OneNote for Teachers: Help & Support for Educators

onenote for teachers logo

For me, OneNote is a peerless app that can quickly change the way students and teachers create and organize digital content. It is intuitive, powerful and works across all your devices. Whether you are an Office 365 school district or not, it is hard to ignore the potential that OneNote has.

To help support teachers in their use of OneNote, Microsoft developed a website exclusively for educators called OneNote for Teachers. It is a great resource that helps you get started with OneNote if you are a first time user, but also includes tips and tricks for experienced users by showing you how to deliver your curriculum with OneNote through tools like the OneNote Class Notebook Creator.

I use OneNote a lot on the iPad, and find it especially useful now that iOS 8 has allowed extensions. This lets me quickly add a website to a OneNote page from Safari, or send an image from my Camera Roll to add to my existing notes. I also use OneNote on my iPhone, on Windows, and will shortly be exploring the Mac version too. OneNote is free for all these devices and all my information syncs quickly and reliably.

onenote for teachers

Looking for more ideas? I have been developing an Office 365 training site for some of the teachers that I work with. There are resources and ideas on how to use OneNote on that website and you can view it at 365education.weebly.com. You might also want  to take a look at the Microsoft Educator Network, which has a searchable bank of lessons and resources that you can use in your classroom. You can also check out my Choose Your Own OneNote Adventure Stories learning activity that was added last month.

Office for iPad: Free for Everyone

Office for Everyone

Last week, Microsoft surprised a lot of people when they made Word, Excel and PowerPoint completely free for iOS devices. The apps themselves were always free for viewing documents, but editing access required an Office 365 subscription. Not any more. The subscription element was removed and now anyone with a free Microsoft account can view, create and edit Office documents on an iPad at no additional cost. They also included support for Dropbox so that you can open documents stored in Dropbox, edit them, and save them back to Dropbox.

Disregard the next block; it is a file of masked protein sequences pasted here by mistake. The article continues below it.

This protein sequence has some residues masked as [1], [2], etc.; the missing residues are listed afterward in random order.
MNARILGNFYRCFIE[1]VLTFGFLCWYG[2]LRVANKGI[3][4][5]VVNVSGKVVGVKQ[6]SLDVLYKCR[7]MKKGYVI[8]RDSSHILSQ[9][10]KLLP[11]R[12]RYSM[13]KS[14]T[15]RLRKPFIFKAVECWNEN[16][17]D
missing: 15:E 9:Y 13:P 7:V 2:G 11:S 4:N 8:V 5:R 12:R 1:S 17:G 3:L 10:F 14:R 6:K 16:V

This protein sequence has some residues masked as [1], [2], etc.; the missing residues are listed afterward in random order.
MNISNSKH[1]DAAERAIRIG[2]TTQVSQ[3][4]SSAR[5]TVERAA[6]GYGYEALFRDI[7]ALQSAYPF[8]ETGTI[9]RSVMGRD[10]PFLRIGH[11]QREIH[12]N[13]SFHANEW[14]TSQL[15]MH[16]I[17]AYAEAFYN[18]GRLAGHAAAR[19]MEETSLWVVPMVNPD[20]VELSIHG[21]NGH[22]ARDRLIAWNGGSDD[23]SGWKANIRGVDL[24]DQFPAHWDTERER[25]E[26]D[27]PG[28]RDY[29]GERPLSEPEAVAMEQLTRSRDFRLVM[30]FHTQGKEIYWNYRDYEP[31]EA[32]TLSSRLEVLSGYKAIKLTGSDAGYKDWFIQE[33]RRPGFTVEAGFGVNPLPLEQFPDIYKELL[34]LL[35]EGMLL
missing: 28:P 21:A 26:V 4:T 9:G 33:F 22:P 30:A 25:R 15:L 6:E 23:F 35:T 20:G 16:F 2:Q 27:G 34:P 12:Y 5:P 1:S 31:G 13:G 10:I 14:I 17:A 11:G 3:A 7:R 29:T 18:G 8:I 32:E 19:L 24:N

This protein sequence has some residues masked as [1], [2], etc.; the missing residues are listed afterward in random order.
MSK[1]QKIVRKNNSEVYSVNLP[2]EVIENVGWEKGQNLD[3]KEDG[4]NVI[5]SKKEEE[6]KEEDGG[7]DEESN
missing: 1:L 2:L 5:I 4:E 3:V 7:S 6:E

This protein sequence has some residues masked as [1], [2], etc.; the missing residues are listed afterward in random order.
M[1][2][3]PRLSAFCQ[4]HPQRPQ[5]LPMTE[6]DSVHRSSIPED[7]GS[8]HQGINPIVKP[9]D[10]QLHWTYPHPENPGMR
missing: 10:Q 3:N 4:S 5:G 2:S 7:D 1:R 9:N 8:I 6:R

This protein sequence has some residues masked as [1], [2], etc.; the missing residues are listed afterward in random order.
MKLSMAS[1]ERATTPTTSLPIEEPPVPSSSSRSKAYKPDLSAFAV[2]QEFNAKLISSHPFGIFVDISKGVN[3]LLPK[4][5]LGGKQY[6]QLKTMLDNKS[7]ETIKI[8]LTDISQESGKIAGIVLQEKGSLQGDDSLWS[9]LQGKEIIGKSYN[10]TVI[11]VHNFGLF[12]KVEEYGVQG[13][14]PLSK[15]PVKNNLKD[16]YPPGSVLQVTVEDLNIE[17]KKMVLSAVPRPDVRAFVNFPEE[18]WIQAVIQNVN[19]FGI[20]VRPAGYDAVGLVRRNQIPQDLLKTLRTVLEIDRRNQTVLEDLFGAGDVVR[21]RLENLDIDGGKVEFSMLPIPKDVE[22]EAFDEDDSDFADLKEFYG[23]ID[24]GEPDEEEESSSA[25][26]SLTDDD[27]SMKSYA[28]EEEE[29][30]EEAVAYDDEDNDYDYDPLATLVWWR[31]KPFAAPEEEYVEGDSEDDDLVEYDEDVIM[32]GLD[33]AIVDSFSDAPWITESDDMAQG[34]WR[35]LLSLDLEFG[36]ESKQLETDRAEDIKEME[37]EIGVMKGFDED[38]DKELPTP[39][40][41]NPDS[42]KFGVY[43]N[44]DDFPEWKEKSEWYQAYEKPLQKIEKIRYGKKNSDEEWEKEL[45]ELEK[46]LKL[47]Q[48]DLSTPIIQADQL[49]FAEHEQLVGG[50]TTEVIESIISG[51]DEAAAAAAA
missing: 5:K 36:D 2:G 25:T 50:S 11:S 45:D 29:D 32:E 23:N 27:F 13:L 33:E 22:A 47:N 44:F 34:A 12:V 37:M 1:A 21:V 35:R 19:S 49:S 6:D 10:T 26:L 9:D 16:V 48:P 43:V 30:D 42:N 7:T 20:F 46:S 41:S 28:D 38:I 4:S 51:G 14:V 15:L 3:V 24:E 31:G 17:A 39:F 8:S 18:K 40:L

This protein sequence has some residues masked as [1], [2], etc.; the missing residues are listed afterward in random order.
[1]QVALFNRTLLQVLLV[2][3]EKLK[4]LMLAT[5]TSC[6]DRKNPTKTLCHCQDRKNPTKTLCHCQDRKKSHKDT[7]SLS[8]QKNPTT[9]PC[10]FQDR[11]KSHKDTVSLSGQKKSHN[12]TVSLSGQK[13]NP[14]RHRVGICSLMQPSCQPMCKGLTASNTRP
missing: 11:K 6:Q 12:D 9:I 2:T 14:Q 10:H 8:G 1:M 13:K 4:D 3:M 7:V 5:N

Microsoft Word for iPad: Free

So, what is it like using Office on an iPad? It’s very enjoyable actually. Your documents, presentations and spreadsheets all format exactly the way you would hope they would with no strange views for a mobile device like the iPad. Everything is saved to your OneDrive or Dropbox account, so all your work is still available to you if you leave the iPad and start working on a desktop or Windows tablet.

Continue reading “Office for iPad: Free for Everyone”

Tech Literacy and the Modern Classroom

alphabet

Last week, we were very fortunate to have Jeff Utecht at Grant Wood AEA for three days. He spoke to teachers, administrators, and Grant Wood consultants on a variety of different topics relating to the use of technology in schools. He did an amazing job and was well received by all that attended his sessions.

One of the topics Jeff discussed was one that resonated a lot with me, and that was in relation to tech literacy. How much are we really preparing students for a world that is packed full of technology and used on a daily basis? Are we exposing them to the vocabulary they need to navigate such a world and are we adjusting the way we expect them to learn based on what technology can do to make that process easier than ever before? These are challenging questions.

For instance, how important is perfect spelling when Google, Bing and Yahoo! and any other search engine you care to use will compensate for your typos and spelling mistakes with a helpful “Did you mean…” at the top of the page? Well of course I meant that. Thank you for reading my mind!

It’s not just search engines either. Every modern browser or productivity program you can think of has its own built-in spelling and/or grammar checker to help us when we need it most. Words underlined in red, or blue for that matter, is something that students working on digital devices will see often. Do they know what it means and how to fix it quickly and efficiently? Do they know how to deal with false positives?

With voice search, you can take that a step further and have many modern devices perform a search for you without you even having to think about how to spell even one word. In Chrome you can say “OK Google, what is the tallest building in the world?” and see, or hear, the answer you need in a matter of seconds.

Spelling is not irrelevant, far from it, but the digital tools that are there to support it are increasingly powerful and help open doors for students that may not have previously been able to communicate their needs so effectively.

Jeff told us the story of one school he visited that had the alphabet proudly displayed around the walls of the classroom. Sounds normal right? It is, until you hear that each letter had a keyboard shortcut underneath it to show the function each letter performs with the Ctrl key as a modifier. I love that idea. You probably know some of these: Ctrl+C = copy text, Ctrl+V = paste text, Ctrl+Z = Undo, but is there really a complete A-Z for this kind of thing? Turns out there is. I looked it up. Wikipedia has a complete list of Ctrl commands that go from A-Z and beyond.

Continue reading “Tech Literacy and the Modern Classroom”